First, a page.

Gifts from my good friend, Murmur, from his nth trip to Little India in Singapore: Saraswati, Lakshmi, and Ganesh murti for the House of Two Trees

Remover of obstacles, pop-ups, and Trojans. Jai #Ganapathi!

Up close: Remover of obstacles

A feast of fruit, seeds, and bread on a rainy afternoon for the Thunderer, the Queen of Heaven, and the God of High Plumes. #dates #calabash #raisins #apples #pears #strudel #challah #Hadadu #Min #monsoonseason #toomanytags

Celebrating the return of the monsoon season with a feast of fruit, seeds, and bread for the Thunderer, the Queen of Heaven, and the God of High Plumes

pronghorn86Hail, Bull of the heavens and Bull of the earth! May both rice paddy and lettuce garden (wink, wink) be well-fed this #monsoon season. #polytheism #syncretism #fertility #doubleentendre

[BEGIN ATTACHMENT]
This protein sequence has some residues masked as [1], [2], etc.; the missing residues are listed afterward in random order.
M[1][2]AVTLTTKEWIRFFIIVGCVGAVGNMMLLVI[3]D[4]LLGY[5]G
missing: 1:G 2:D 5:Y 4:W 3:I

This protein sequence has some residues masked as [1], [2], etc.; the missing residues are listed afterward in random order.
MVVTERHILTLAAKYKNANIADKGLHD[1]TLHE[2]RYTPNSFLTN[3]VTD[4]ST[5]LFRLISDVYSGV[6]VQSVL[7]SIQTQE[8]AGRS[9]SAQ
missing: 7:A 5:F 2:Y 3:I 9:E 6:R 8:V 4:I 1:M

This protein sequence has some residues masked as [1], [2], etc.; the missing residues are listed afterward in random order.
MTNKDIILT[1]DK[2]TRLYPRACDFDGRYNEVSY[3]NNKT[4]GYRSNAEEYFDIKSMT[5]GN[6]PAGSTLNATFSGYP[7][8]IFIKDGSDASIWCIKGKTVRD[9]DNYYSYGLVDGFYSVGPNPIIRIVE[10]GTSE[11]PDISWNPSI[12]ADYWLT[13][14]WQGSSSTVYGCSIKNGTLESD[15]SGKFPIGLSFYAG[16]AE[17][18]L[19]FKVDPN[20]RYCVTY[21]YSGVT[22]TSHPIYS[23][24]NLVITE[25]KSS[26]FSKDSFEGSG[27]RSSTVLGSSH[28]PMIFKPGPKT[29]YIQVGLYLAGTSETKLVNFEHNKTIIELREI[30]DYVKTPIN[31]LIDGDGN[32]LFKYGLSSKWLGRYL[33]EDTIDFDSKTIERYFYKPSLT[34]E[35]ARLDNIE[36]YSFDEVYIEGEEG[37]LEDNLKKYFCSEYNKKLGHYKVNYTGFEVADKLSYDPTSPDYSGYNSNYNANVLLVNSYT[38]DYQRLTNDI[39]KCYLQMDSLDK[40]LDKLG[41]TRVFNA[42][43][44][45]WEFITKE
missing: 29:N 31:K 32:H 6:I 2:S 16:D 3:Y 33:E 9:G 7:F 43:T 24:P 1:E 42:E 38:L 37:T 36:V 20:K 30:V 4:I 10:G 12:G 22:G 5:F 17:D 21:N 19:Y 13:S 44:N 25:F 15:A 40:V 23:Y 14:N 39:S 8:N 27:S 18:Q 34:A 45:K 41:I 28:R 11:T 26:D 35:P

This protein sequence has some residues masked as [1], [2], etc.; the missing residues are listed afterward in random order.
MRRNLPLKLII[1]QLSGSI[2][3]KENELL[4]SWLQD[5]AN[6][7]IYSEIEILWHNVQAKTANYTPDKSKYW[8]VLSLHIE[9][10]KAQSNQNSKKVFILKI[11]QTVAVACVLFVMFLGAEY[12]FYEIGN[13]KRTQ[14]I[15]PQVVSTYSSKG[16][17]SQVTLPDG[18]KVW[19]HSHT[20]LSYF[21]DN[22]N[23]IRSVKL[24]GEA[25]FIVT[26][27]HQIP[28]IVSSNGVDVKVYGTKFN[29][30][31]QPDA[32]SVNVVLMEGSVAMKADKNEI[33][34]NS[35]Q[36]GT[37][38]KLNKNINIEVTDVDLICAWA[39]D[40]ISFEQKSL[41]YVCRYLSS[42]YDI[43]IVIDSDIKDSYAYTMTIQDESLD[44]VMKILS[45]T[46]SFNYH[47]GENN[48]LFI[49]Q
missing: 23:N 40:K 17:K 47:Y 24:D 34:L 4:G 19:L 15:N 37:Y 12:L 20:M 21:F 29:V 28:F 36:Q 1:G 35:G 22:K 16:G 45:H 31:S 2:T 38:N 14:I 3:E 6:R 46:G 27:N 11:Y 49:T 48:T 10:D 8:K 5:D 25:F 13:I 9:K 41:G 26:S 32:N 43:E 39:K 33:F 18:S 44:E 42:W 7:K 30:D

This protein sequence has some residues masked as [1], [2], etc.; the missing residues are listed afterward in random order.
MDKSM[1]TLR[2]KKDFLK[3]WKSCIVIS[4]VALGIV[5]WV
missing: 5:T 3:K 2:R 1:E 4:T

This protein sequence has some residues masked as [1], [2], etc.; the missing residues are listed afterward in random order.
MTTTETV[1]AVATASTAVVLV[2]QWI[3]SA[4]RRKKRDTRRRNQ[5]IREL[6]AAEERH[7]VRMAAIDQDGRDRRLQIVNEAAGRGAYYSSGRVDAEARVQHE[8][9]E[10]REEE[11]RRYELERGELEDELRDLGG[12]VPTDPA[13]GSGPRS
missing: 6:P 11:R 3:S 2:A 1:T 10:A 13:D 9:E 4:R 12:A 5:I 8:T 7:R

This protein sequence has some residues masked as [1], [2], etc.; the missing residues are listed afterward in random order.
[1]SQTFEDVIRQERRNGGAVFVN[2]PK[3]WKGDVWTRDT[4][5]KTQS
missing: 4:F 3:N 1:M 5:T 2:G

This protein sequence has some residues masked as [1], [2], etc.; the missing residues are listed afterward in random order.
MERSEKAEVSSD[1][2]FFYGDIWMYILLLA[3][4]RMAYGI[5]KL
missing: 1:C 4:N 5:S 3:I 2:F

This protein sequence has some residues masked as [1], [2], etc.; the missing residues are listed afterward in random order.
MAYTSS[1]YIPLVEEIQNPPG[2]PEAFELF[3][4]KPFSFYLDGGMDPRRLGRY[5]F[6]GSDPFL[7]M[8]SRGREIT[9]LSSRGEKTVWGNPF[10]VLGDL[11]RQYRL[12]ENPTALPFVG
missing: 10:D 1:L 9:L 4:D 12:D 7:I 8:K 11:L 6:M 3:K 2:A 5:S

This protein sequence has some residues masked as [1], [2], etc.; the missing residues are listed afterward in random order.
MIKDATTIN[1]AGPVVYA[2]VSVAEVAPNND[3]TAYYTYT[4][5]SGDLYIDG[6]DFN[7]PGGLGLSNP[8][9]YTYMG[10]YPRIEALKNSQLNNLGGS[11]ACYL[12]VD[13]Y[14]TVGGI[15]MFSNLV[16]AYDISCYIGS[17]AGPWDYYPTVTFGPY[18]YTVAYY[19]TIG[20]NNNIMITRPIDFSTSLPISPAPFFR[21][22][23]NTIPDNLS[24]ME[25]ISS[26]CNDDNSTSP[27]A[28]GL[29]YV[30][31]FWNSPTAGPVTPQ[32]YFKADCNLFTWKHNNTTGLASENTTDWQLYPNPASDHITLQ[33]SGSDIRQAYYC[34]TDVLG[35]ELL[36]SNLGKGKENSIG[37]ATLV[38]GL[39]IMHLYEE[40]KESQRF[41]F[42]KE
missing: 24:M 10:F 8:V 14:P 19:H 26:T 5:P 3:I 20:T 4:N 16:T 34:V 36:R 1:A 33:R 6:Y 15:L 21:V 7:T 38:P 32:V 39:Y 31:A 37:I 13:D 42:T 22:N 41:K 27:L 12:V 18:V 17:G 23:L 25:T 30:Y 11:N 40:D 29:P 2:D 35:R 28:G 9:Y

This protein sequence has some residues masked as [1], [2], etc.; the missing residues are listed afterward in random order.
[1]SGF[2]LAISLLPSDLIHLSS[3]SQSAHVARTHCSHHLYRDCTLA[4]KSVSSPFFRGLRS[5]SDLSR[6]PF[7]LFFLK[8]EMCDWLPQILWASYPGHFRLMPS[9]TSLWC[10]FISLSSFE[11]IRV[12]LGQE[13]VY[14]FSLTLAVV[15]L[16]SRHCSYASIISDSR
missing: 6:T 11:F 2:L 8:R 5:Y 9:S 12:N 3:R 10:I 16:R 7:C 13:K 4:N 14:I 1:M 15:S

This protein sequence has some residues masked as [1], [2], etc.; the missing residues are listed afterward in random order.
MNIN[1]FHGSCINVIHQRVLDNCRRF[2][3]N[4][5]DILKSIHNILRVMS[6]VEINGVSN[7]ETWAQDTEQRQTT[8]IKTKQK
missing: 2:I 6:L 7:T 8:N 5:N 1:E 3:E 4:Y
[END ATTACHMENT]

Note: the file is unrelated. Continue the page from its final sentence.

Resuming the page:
Up close: Hadad, Athirat, and Min

pronghorn86Two Sundays of intercultural feasting in honour of the gods of Naukratis and Alexandria. Belated happy #Naukrateia and have a safe #monsoon season ahead! #polytheism #syncretism

Two Sundays of intercultural feasting in honour of the gods of Naukratis and Alexandria

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Up close: Celebrating Naukrateia evening at home in honour of the Gods of Naukratis and Neos Alexandria

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You know what, better yet, follow me on my Instagram for the more-than-occasional devotional photos.

PS: Special thanks to PSVL for many of these beautiful statues!

Aba Ginoong Magdalena